Is Goal Setting Harmful?

Stop twenty people in the street and ask them what a Life Coach does and my guess would be the majority will have no clue. However, the few that do attempt an answer will probably mention goal setting in some way shape or form.

And they would be right, Life Coaches do indeed help people set goals. But what if they’d be better advised not to? Is it possible that for some people setting goals not only doesn’t work, but can be harmful and counter productive?

Most industries have their conventional wisdom and it is, to a large extent, a good thing. It would get incredibly tiresome continually having to verify things we know to be true over and over again.

However, sometimes conventional wisdom needs to be challenged if we are to progress. Surely it’s our duty if we suspect it may be wrong to ask questions without the fear of being thought of as a heretic.

Goal setting is in terms of self development is almost untouchable, it’s the Sacred Cow of the life coaching and personal development industry. In fact it’s not far short of being an industry in its own right.

There are specialist goal setting coaches, goal setting websites, courses designed to help you set goals and the bookshelves are crammed with ways of setting ‘can’t miss’ goals written by goal setting Guru’s.

Some of the giants of the self development industry like Norman Vincent Peale, Jim Rohn, Napoleon Hill, Brian Tracey and Zig Ziglar have been hammering home the goal setting message since, it seems like, the dawn of time.

Quotes like the ones below abound and regularly get trotted out to drive home the message; If you don’t have clearly defined written goals you’re somewhere right around the level of plankton on the evolutionary scale.

“All successful people have a goal. No one can get anywhere unless he knows where he wants to go and what he wants to be or do.” – Norman Vincent Peale

“Success equals goals; all else is commentary.” – Brian Tracy

“If you don’t design your own life plan, chances are you’ll fall into someone else’s plan. And guess what they have planned for you? Not much.” – Jim Rohn

For the last year or so I have started to wonder about goal setting and it’s ultimate efficacy. I was working with a client earlier this year who was a serial goal setter and serial goal hitter. Here was a guy that was moving goal by goal through life in textbook style with unencumbered ease.

Yet he was as miserable as sin and wasn’t getting any pleasure on the journey toward his goals.

Then more recently I’ve had 3 similar clients. All excellent goal setters, all excellent goal hitters, but all were left with a sense of emptiness when they finally hit a goal and they immediately felt the need to set bigger and better goals to fill the void.

This makes no sense.

According to Messrs. Peale, Tracy and Rohn, success is setting goals, so how can some people not feel successful when they are so good at it?

Unless heaven forbid, the Godfathers of self development are wrong in making such sweeping statements.

After all, we now know the famous Yale study that showed the 3% of students with written goals out performed the 97% without them, is a self development urban myth. That irrespective of how many times it gets dusted down and trotted out it never really happened.

There is no research (that I know of) to support the belief that there is a correlation between written goals and people feeling happier.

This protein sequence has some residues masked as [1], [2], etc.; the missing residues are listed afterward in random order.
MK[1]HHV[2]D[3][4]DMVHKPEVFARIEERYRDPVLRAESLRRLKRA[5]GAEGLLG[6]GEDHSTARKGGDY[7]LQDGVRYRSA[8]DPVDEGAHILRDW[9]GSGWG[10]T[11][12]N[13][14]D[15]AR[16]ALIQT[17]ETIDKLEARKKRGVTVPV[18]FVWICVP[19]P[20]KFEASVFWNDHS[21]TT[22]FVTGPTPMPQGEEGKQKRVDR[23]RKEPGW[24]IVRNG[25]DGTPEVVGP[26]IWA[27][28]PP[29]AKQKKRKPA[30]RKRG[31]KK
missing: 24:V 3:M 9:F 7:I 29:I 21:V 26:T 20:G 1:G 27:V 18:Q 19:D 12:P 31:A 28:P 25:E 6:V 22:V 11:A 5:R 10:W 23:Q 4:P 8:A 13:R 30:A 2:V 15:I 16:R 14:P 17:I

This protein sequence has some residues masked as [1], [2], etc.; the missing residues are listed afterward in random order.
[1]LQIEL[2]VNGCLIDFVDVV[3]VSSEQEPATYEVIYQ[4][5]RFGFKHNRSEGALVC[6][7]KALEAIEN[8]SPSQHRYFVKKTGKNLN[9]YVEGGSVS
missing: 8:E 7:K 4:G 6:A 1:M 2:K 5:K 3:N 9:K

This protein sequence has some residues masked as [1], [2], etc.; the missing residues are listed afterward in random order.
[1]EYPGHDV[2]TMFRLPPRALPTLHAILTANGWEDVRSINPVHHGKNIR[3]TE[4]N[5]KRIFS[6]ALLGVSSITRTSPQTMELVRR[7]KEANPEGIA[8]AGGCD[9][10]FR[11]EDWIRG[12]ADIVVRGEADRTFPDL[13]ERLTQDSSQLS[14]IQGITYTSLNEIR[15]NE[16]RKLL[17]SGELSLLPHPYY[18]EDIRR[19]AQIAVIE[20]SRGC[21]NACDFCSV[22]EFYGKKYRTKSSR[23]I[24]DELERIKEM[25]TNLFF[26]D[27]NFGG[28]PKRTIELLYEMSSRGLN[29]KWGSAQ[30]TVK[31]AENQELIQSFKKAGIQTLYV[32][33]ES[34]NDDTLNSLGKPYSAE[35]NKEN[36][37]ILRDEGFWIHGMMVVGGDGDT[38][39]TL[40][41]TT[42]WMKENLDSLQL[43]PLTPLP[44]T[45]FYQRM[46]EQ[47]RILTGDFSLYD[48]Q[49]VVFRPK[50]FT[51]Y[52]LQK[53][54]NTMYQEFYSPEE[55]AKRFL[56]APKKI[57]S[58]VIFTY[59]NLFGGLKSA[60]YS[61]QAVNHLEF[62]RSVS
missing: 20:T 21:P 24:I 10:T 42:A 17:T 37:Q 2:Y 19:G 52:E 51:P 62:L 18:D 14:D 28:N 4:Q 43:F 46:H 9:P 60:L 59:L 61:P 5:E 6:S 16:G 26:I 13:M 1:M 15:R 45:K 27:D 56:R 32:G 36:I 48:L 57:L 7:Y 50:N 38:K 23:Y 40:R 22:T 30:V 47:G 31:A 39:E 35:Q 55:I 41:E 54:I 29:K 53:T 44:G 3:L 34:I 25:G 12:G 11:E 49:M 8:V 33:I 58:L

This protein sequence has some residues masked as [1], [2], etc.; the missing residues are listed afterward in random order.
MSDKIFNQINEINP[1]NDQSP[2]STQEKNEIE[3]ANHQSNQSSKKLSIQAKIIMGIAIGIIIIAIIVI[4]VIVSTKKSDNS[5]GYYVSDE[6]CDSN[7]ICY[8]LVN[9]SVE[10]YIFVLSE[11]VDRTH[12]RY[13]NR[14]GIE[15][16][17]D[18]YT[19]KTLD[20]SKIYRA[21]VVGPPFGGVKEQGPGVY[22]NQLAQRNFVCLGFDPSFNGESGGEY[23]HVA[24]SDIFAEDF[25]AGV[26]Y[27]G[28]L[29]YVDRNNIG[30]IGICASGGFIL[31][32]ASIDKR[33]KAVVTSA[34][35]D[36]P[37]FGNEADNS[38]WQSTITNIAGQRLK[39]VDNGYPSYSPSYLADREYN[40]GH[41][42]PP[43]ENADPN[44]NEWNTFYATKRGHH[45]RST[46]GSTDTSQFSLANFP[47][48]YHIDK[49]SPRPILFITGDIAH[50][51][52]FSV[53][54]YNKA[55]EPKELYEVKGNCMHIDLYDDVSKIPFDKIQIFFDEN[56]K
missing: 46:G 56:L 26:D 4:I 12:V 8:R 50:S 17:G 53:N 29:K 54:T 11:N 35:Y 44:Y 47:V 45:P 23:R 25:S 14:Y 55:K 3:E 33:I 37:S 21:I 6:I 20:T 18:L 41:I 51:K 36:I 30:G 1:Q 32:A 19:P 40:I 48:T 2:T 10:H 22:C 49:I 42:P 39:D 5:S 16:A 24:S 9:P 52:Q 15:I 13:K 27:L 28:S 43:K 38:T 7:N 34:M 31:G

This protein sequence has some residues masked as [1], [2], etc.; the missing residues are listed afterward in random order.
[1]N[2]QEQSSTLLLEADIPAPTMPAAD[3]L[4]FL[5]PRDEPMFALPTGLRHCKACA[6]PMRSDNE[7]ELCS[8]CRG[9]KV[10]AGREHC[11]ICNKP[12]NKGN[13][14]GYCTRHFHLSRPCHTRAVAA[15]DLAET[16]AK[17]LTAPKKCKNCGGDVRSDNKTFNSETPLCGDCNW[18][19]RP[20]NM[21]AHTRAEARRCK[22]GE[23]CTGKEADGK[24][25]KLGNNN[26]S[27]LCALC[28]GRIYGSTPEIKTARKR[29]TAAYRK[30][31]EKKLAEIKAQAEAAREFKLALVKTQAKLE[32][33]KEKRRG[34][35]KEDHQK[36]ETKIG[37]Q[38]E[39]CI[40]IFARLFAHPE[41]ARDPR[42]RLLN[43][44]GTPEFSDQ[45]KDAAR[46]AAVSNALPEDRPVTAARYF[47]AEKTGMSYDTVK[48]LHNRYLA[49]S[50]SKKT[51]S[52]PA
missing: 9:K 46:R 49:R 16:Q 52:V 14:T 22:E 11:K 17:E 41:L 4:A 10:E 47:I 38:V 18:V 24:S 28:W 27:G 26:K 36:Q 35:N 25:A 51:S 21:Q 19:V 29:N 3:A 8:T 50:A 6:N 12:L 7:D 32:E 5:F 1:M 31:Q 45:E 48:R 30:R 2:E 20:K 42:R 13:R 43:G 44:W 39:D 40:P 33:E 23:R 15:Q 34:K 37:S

And surely that is what it’s all about, being happy.

Isn’t goal setting just something we do because we think it will make us happier? I really cannot think of any other reason.

Don’t get me wrong, I do believe for a number of reasons that written goals are in the majority of cases more likely to be achieved. But that isn’t in any way the same as saying they define success, or they are likely to lead to greater levels of happiness.

The problem I am seeing with being an efficient goal setter for some people, is that there’s often the feeling that when they hit the goal it will be great and they will feel vindicated, worthwhile and be able to relax and enjoy life.

Then they do hit the goal and it’s like:

“Er, oh, is this all there is? Hm, maybe I need to set another bigger, better goal to focus on.”

And off they go again not realizing that they aren’t enjoying the ride because they are so focused on how they will feel at some point in the future when the next big goal really does deliver.

Or worse still, they miss their target and feel like they wasted all that time and energy for nothing.

I have a secret to tell you.

I no longer have a single written goal.

And even more shockingly, I am more than happy about that.

The only goal I have at the moment is to giveaway 1,000,000 copies of How To Be Rich and Happy.

Unless you count blogging about it, nowhere on this earth is it written down as a SMARTER goal, the method I developed and have used numerous times with clients.

I am playing the devils advocate somewhat with this post because I’m not against goal setting per se.

I will undoubtedly continue to teach my clients ‘How To Set Goals‘, but only those that I feel sure can enjoy the ride and not get totally consumed by the next big goal to the exclusion of everything else.

Goals are a means to an end the same way money is a means to an end. It’s not the money we want, it’s what we think it will give us. And it’s not the goals we want, it’s what we think those goals will give us.

I know this is contentious  and I also know it goes against not only conventional wisdom, but some stuff I have written in the past and that’s why I really want your take.

This is still work in progress in my own mind and I’m not at all sure I’m right with this, so what do you think?